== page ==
Mooves. Control-room operators are at the steering wheels of plants, monitoring and controlling pressure, flow, and temperature with a keyboard and mouse while looking at huge wall displays and two to eight screens per operator. This is mostly dull work at what is essentially a scaled-up office workstation. Control-room operators, however, are experienced field operators, and often take weekly shifts as field operators to keep their knowledge of the physical process fresh. This poses a huge shift in work environment, from the harsh, physical, and tangible environment of the plant to the “flat” interaction with paperwork and office computers.

Mooves is a group of research prototypes based on touch surfaces and physical interaction objects designed to provide efficient and simple interaction with complex automation software for users with varying degrees of computer literacy (see http://vimeo.com/12134011). Bridging the gap between the physical work and the highly logical perspective of computer-based control systems, these prototypes provide means for operators to control the plant directly, or to view support systems such as layout diagrams or planning tools. For example, a valve can be controlled by rotating a tangible token on a touchscreen (Figure 5), instead of writing a number on screen, thereby closely linking to the way manual valves are operated by rotating the wheel out in the field. Operators showed interest in the concepts, and some were even more demanding in terms of physicality; they requested force feedback to be included so they could feel when the valve opening was approaching the physical or logical limits.

Conclusion

The oil and gas workplace is quite an unusual setting to design for. The industry is outside most people’s everyday experience, something frequently heard about but seldom experienced firsthand. “Getting a grip” on a setting is an important part of any design process and often raises pragmatic issues, such as the privacy and welfare of participants. The hazardous physical environment of the oil and gas workplace and consequential high demands on safety and security pose novel challenges for the design process. We used techniques such as qualitative fieldwork, enactment, prototyping, and analogous practice to sensitize ourselves to the setting and create new, yet grounded, concepts.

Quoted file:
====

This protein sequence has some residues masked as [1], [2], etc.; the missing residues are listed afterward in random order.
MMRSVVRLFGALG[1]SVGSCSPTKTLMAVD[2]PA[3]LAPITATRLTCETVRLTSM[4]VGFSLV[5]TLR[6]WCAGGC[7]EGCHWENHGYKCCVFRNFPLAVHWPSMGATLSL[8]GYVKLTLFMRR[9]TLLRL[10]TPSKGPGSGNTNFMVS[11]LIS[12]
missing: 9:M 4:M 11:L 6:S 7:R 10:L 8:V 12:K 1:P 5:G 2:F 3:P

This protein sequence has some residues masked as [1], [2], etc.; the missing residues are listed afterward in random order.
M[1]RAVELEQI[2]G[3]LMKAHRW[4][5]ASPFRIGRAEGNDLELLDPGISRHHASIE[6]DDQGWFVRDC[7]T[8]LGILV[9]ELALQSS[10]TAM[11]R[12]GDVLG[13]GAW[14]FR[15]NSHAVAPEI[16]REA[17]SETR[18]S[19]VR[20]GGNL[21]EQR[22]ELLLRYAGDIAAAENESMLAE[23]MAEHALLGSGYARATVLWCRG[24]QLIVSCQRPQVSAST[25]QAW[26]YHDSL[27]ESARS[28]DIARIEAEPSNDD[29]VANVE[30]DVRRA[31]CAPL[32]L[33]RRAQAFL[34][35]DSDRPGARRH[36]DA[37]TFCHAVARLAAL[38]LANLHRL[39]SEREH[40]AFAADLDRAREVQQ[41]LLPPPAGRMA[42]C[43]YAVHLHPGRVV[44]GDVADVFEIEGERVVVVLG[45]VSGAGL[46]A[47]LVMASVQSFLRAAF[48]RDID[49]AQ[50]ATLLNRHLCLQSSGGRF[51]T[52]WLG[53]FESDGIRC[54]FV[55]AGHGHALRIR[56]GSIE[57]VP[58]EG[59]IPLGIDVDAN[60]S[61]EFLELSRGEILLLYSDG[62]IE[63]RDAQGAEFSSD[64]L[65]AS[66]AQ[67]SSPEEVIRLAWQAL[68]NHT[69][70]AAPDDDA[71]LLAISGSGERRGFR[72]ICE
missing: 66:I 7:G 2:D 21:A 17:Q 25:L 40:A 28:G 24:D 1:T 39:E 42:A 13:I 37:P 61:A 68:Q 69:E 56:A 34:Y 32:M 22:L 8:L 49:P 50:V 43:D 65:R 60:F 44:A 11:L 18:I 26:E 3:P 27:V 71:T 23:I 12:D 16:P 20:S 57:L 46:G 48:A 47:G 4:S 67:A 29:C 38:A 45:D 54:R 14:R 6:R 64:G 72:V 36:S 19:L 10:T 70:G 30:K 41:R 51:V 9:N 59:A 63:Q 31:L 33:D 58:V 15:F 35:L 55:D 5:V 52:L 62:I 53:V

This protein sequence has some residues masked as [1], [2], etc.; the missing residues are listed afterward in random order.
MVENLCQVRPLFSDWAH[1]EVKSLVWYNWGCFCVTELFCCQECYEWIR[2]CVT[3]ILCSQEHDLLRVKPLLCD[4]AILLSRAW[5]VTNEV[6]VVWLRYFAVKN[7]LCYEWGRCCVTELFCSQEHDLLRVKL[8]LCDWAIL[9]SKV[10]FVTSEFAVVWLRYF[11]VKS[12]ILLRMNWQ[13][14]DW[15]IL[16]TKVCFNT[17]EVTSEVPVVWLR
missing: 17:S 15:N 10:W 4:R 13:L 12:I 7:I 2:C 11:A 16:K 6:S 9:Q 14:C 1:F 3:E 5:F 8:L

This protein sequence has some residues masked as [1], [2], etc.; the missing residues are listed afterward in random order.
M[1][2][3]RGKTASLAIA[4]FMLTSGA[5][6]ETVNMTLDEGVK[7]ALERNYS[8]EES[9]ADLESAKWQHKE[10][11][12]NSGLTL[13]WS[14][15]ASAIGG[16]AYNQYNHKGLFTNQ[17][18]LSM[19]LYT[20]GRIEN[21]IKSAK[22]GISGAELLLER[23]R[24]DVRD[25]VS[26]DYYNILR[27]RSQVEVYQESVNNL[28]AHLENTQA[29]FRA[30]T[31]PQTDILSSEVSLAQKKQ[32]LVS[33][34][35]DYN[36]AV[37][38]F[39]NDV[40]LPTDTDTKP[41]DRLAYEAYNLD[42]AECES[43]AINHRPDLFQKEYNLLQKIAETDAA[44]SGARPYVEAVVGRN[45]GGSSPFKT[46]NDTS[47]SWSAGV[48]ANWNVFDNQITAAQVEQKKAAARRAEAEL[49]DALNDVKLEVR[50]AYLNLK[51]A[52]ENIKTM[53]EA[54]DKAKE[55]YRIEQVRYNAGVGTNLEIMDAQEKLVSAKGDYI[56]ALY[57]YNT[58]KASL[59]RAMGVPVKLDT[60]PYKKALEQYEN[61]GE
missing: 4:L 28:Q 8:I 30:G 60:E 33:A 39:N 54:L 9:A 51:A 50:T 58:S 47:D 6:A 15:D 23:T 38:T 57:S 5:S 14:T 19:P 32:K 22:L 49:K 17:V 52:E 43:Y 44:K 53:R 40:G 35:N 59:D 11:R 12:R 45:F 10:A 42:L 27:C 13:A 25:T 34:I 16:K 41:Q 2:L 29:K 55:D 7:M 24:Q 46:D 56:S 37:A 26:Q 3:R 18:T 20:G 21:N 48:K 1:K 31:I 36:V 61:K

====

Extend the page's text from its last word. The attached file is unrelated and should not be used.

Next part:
When concepts are demonstrated to industry stakeholders, their early questions are often about pragmatics of deployment. The idea may be sound and the individual unit cost low, but when scaled to the size and complexity of a refinery, it may not offer enough benefit. Considerations of scalability, safety, reliability, and accuracy limit what kinds of technologies can be used, and also severely hamper on-site prototyping and testing. For example, if a wireless mouse is used for controlling the process, measures must be taken to avoid aggravating an already serious situation if the battery runs dry in the middle of a crisis situation.